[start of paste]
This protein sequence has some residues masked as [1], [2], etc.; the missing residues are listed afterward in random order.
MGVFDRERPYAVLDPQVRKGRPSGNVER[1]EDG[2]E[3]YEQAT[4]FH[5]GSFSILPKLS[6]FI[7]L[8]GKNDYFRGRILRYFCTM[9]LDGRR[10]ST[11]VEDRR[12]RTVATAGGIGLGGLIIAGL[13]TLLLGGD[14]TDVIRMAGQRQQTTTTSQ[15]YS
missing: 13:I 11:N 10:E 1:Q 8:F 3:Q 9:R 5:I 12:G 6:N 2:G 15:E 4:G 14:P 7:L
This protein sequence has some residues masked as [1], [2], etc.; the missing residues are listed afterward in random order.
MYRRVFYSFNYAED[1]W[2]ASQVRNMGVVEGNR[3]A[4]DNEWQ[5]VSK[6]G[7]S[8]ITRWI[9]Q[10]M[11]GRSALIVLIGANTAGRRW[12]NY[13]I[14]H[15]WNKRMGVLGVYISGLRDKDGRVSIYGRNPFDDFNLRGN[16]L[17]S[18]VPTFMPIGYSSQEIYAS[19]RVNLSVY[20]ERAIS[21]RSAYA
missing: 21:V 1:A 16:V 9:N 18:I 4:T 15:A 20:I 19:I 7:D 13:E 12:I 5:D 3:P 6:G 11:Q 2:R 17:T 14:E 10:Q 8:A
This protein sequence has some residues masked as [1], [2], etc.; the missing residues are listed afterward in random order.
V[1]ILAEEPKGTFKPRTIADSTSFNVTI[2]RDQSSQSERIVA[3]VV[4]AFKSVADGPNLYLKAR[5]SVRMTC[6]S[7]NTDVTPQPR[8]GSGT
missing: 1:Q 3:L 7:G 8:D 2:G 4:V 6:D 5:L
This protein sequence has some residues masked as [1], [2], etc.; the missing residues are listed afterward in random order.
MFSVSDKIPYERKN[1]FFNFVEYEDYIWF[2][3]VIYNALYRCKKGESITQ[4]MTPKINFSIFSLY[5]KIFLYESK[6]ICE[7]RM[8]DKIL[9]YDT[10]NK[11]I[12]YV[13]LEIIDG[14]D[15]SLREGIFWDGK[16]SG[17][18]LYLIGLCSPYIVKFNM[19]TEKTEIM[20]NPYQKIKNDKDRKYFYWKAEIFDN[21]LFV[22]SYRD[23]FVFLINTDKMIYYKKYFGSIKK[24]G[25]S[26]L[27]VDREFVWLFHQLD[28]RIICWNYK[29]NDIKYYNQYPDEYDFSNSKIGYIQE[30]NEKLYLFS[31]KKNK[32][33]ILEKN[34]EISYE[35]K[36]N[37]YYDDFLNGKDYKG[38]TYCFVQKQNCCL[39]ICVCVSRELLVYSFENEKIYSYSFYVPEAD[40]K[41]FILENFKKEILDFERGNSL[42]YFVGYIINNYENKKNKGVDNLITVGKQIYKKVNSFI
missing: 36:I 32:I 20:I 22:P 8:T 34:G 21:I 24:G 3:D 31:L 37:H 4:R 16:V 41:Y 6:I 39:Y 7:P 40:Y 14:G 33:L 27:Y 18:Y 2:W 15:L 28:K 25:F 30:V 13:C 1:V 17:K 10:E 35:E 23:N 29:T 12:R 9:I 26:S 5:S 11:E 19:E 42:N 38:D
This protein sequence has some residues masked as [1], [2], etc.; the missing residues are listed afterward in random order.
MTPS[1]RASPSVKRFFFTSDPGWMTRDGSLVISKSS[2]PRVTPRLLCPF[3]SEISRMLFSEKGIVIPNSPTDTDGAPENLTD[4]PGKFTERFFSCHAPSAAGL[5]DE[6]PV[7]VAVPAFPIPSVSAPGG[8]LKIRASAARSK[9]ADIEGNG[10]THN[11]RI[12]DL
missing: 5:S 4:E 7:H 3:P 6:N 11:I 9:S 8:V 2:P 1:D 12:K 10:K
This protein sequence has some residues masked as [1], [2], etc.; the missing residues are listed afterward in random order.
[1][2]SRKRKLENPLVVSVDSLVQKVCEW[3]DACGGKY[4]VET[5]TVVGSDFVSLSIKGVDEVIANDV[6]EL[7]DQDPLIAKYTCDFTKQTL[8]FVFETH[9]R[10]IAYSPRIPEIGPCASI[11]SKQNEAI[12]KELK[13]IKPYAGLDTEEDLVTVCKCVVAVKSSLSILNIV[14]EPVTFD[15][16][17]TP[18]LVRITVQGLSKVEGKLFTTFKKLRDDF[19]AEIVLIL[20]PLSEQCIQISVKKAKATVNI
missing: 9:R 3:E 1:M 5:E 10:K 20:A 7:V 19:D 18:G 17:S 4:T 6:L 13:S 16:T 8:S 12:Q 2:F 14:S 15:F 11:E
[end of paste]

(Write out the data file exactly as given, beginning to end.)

This protein sequence has some residues masked as [1], [2], etc.; the missing residues are listed afterward in random order.
MGVFDRERPYAVLDPQVRKGRPSGNVER[1]EDG[2]E[3]YEQAT[4]FH[5]GSFSILPKLS[6]FI[7]L[8]GKNDYFRGRILRYFCTM[9]LDGRR[10]ST[11]VEDRR[12]RTVATAGGIGLGGLIIAGL[13]TLLLGGD[14]TDVIRMAGQRQQTTTTSQ[15]YS
missing: 13:I 11:N 10:E 1:Q 8:F 3:Q 9:R 5:I 12:G 6:N 2:G 15:E 4:G 14:P 7:L
This protein sequence has some residues masked as [1], [2], etc.; the missing residues are listed afterward in random order.
MYRRVFYSFNYAED[1]W[2]ASQVRNMGVVEGNR[3]A[4]DNEWQ[5]VSK[6]G[7]S[8]ITRWI[9]Q[10]M[11]GRSALIVLIGANTAGRRW[12]NY[13]I[14]H[15]WNKRMGVLGVYISGLRDKDGRVSIYGRNPFDDFNLRGN[16]L[17]S[18]VPTFMPIGYSSQEIYAS[19]RVNLSVY[20]ERAIS[21]RSAYA
missing: 21:V 1:A 16:V 9:N 18:I 4:T 15:A 20:I 19:I 7:D 13:E 12:I 5:D 3:P 6:G 11:Q 2:R 17:T 14:E 10:Q 8:A
This protein sequence has some residues masked as [1], [2], etc.; the missing residues are listed afterward in random order.
V[1]ILAEEPKGTFKPRTIADSTSFNVTI[2]RDQSSQSERIVA[3]VV[4]AFKSVADGPNLYLKAR[5]SVRMTC[6]S[7]NTDVTPQPR[8]GSGT
missing: 1:Q 3:L 7:G 8:D 2:G 4:V 6:D 5:L
This protein sequence has some residues masked as [1], [2], etc.; the missing residues are listed afterward in random order.
MFSVSDKIPYERKN[1]FFNFVEYEDYIWF[2][3]VIYNALYRCKKGESITQ[4]MTPKINFSIFSLY[5]KIFLYESK[6]ICE[7]RM[8]DKIL[9]YDT[10]NK[11]I[12]YV[13]LEIIDG[14]D[15]SLREGIFWDGK[16]SG[17][18]LYLIGLCSPYIVKFNM[19]TEKTEIM[20]NPYQKIKNDKDRKYFYWKAEIFDN[21]LFV[22]SYRD[23]FVFLINTDKMIYYKKYFGSIKK[24]G[25]S[26]L[27]VDREFVWLFHQLD[28]RIICWNYK[29]NDIKYYNQYPDEYDFSNSKIGYIQE[30]NEKLYLFS[31]KKNK[32][33]ILEKN[34]EISYE[35]K[36]N[37]YYDDFLNGKDYKG[38]TYCFVQKQNCCL[39]ICVCVSRELLVYSFENEKIYSYSFYVPEAD[40]K[41]FILENFKKEILDFERGNSL[42]YFVGYIINNYENKKNKGVDNLITVGKQIYKKVNSFI
missing: 36:I 32:I 20:I 22:P 8:T 34:G 21:I 24:G 3:D 31:L 37:H 4:R 16:V 41:Y 6:I 39:Y 7:P 40:Y 14:G 33:L 27:Y 18:Y 2:W 15:L 28:K 25:F 30:V 13:C 1:V 17:K 10:E 35:E 23:N 29:T 12:R 9:I 26:S 5:S 11:E 19:E 42:N 38:D
This protein sequence has some residues masked as [1], [2], etc.; the missing residues are listed afterward in random order.
MTPS[1]RASPSVKRFFFTSDPGWMTRDGSLVISKSS[2]PRVTPRLLCPF[3]SEISRMLFSEKGIVIPNSPTDTDGAPENLTD[4]PGKFTERFFSCHAPSAAGL[5]DE[6]PV[7]VAVPAFPIPSVSAPGG[8]LKIRASAARSK[9]ADIEGNG[10]THN[11]RI[12]DL
missing: 5:S 4:E 7:H 3:P 6:N 11:I 9:S 8:V 2:P 1:D 12:K 10:K
This protein sequence has some residues masked as [1], [2], etc.; the missing residues are listed afterward in random order.
[1][2]SRKRKLENPLVVSVDSLVQKVCEW[3]DACGGKY[4]VET[5]TVVGSDFVSLSIKGVDEVIANDV[6]EL[7]DQDPLIAKYTCDFTKQTL[8]FVFETH[9]R[10]IAYSPRIPEIGPCASI[11]SKQNEAI[12]KELK[13]IKPYAGLDTEEDLVTVCKCVVAVKSSLSILNIV[14]EPVTFD[15][16][17]TP[18]LVRITVQGLSKVEGKLFTTFKKLRDDF[19]AEIVLIL[20]PLSEQCIQISVKKAKATVNI
missing: 9:R 3:E 1:M 5:E 10:K 20:A 7:V 19:D 18:G 17:S 4:T 6:L 13:S 16:T 8:S 12:Q 2:F 14:S 15:F 11:E